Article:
The £35m Hepworth Wakefield gallery was established in 2011 at a time when the city, and the country, were facing the effects of one of the worst financial downturns in decades and the investment by Wakefield Council was in many ways a leap of faith. Now the gallery, made up of ten grey trapezoidal boxes housing its impressive permanent collection of 20th-century art, is a major feature for the city and a draw for tourists from around the country and abroad.

Named after Barbara Hepworth, who was born in the city, the gallery has at its heart a large number of pieces by herself as well as selected sculptures by Henry Moore, who also grew up in Wakefield. In 2016 Hepworth Wakefield recorded a 21 per cent increase in visitor numbers, launched a sculpture prize and announced plans for a new riverside gallery garden, featured in Advisor last month.

“2016 has truly seen The Hepworth Wakefield go from strength to strength, cementing Yorkshire’s place as the home of British sculpture. The Hepworth serves it local community with unfailing flair and dedication… It’s the museum everyone would dream of having on their doorstep,” said Art Fund director and chair of judges, Stephen Deuchar. “Hepworth Wakefield has been a powerful force of energy from the moment it opened in 2011 and has kept growing in reach and impact ever since.”

Simon Wallis, Director of The Hepworth Wakefield, said he felt something very special was happening in the gallery’s part of Yorkshire as it now has two Museums of the Year with its near neighbour Yorkshire Sculpture Park, just seven miles away, winning the 2014 prize.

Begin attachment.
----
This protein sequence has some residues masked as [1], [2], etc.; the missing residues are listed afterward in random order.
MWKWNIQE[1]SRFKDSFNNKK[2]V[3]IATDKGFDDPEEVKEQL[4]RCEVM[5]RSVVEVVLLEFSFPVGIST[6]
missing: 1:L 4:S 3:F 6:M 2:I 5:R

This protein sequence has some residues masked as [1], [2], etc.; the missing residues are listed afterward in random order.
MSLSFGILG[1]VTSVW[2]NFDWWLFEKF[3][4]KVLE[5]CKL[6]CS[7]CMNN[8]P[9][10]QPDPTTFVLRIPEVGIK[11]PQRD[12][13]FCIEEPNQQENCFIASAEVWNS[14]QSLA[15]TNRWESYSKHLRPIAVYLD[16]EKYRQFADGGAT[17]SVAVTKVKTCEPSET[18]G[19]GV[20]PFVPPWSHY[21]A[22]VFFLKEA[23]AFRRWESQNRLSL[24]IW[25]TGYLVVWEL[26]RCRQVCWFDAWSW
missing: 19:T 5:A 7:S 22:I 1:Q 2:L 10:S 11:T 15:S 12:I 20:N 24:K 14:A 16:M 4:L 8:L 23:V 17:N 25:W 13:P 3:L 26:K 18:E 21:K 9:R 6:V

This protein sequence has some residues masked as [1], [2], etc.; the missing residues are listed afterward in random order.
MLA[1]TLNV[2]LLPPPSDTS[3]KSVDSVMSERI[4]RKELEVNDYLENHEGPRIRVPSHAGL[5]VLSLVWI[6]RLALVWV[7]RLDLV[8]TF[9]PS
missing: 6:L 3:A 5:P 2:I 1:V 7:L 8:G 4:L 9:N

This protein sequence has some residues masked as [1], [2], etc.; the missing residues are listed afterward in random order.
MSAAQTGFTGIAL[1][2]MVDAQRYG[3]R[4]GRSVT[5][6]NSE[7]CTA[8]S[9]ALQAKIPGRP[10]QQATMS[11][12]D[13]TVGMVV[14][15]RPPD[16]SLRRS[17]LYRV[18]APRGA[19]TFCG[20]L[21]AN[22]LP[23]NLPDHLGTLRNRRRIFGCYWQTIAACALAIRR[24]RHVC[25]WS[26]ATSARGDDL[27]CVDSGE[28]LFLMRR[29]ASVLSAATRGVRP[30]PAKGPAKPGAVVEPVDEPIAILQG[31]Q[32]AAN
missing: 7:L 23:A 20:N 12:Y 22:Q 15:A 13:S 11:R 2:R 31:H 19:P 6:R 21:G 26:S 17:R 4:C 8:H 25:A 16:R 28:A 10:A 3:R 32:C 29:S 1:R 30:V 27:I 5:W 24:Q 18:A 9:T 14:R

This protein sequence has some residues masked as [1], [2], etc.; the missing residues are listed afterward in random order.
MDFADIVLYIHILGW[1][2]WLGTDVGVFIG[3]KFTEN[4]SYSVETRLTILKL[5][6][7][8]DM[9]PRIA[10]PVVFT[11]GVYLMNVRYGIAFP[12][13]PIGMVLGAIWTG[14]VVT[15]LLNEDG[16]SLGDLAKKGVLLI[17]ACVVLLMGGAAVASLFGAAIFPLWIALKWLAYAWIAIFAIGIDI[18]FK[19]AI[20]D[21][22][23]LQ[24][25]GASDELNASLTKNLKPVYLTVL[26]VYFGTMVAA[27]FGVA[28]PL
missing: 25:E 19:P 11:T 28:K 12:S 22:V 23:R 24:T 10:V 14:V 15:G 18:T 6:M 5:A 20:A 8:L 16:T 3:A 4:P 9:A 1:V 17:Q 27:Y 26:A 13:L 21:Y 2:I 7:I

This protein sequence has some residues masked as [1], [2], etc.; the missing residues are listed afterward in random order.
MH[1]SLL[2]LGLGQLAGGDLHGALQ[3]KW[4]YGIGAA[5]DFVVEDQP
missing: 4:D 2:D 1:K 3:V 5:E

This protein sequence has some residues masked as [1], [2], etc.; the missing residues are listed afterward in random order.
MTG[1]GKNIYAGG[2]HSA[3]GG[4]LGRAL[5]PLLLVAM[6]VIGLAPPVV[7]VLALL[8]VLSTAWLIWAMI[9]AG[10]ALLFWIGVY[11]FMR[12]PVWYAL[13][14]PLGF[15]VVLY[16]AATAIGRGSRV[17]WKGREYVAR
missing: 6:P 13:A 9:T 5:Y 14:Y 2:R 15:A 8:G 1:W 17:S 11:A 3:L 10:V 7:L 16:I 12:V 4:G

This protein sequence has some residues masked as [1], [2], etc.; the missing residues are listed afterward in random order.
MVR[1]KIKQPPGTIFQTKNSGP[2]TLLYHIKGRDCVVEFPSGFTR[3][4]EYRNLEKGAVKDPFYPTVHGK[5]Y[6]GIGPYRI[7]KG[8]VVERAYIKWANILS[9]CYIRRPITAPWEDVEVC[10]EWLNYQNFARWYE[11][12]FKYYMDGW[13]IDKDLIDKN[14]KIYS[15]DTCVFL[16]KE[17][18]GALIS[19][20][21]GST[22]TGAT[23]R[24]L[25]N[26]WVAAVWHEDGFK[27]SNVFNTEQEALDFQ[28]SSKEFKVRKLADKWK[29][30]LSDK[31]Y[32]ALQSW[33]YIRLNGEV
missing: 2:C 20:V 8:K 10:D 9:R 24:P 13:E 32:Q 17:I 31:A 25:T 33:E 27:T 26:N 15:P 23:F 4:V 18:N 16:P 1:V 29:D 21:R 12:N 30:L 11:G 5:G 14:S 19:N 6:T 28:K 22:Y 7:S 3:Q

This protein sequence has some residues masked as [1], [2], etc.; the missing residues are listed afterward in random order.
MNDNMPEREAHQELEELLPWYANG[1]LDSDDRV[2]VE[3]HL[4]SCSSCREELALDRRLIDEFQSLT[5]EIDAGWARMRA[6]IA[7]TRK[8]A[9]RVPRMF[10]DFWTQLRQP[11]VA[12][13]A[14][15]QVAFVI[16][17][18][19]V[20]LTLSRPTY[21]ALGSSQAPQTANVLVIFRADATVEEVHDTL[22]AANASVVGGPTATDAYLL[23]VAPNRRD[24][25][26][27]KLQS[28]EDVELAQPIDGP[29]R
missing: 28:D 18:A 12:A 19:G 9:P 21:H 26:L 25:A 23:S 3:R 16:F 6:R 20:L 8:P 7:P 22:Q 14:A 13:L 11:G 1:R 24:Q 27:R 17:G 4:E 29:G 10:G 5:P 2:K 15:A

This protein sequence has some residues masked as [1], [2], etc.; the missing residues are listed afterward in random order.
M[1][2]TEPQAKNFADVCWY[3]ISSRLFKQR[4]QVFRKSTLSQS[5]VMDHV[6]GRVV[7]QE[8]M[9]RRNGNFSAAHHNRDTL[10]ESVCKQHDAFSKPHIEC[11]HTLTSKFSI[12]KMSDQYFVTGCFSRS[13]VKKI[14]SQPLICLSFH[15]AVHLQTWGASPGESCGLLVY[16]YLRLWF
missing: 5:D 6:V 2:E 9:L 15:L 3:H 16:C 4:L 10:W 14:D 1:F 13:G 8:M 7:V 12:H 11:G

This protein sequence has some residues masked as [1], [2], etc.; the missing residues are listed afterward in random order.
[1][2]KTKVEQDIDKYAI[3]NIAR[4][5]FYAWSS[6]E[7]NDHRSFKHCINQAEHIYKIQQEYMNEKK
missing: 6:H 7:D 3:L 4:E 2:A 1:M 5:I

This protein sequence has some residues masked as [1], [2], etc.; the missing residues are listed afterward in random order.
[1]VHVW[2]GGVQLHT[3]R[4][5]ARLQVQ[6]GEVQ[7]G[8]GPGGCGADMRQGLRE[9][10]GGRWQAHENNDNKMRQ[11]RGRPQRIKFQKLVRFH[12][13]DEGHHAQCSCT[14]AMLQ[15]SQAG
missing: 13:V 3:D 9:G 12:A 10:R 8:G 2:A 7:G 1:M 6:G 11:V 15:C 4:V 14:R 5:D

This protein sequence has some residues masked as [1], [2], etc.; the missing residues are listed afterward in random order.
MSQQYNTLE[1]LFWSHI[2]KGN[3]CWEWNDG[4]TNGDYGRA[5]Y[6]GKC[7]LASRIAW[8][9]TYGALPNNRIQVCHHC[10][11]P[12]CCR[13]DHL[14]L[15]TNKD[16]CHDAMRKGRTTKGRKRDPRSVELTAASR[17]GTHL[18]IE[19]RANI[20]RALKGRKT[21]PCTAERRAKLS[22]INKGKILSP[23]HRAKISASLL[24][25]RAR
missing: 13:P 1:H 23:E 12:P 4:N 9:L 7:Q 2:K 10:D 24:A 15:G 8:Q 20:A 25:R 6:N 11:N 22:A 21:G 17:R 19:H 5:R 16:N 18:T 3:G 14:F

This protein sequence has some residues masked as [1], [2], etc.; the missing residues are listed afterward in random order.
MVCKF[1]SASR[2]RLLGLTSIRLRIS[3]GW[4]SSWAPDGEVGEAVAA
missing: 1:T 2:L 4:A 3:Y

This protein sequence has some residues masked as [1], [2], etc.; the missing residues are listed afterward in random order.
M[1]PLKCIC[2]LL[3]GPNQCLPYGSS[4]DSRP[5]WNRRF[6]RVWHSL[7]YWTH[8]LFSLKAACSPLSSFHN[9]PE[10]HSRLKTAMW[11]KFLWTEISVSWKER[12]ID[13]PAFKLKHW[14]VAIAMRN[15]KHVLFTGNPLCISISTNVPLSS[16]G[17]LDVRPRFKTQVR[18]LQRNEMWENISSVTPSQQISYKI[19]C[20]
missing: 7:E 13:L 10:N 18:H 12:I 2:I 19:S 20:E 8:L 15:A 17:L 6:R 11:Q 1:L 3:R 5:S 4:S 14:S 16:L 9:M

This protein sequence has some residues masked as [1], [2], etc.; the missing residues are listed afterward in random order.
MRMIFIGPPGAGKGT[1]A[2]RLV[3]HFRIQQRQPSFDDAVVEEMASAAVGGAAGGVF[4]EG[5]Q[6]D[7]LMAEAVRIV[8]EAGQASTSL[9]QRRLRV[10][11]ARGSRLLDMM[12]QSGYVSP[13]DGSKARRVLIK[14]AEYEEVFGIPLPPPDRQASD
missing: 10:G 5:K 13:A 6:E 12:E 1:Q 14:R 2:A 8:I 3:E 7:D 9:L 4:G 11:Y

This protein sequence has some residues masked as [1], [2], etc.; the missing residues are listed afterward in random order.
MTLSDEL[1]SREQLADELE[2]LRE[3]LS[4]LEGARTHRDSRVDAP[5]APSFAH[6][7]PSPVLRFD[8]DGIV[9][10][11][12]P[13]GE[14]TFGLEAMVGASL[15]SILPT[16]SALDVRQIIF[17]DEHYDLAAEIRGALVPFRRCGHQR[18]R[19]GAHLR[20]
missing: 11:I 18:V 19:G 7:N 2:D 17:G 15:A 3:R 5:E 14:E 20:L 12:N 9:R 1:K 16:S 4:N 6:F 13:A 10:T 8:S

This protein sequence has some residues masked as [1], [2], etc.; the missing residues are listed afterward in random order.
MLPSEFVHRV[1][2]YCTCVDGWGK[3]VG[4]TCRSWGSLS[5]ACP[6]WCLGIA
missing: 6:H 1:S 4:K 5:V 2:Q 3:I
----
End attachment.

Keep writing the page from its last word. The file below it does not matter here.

“We are absolutely delighted to have won this wonderful accolade. It’s a great honour that our work throughout our fifth anniversary year has been rewarded by becoming Art Fund Museum of the Year 2017,” he said. “Thank you to all the judges and the Art Fund, which has long supported our ambitious collecting policy in Wakefield. And a particular thanks to our major investors the Arts Council and the originator of The Hepworth Wakefield – Wakefield Council – led by Cllr Peter Box. We’ve benefitted from a close working relationship with a local authority that thoroughly understands and supports the value and power of culture in transforming the quality of people’s lives in the Wakefield district.”

Plans for a new landscaped garden, designed by leading garden designer Tom Stuart-Smith, emphasise the ambition of the gallery and will create one of the largest free public gardens in the UK and will enhance the gallery’s riverside setting. The Hepworth is also planning future collaboration with partners in what is known as the Yorkshire Sculpture Triangle – Henry Moore Institute, Leeds Art Gallery and Yorkshire Sculpture Park.

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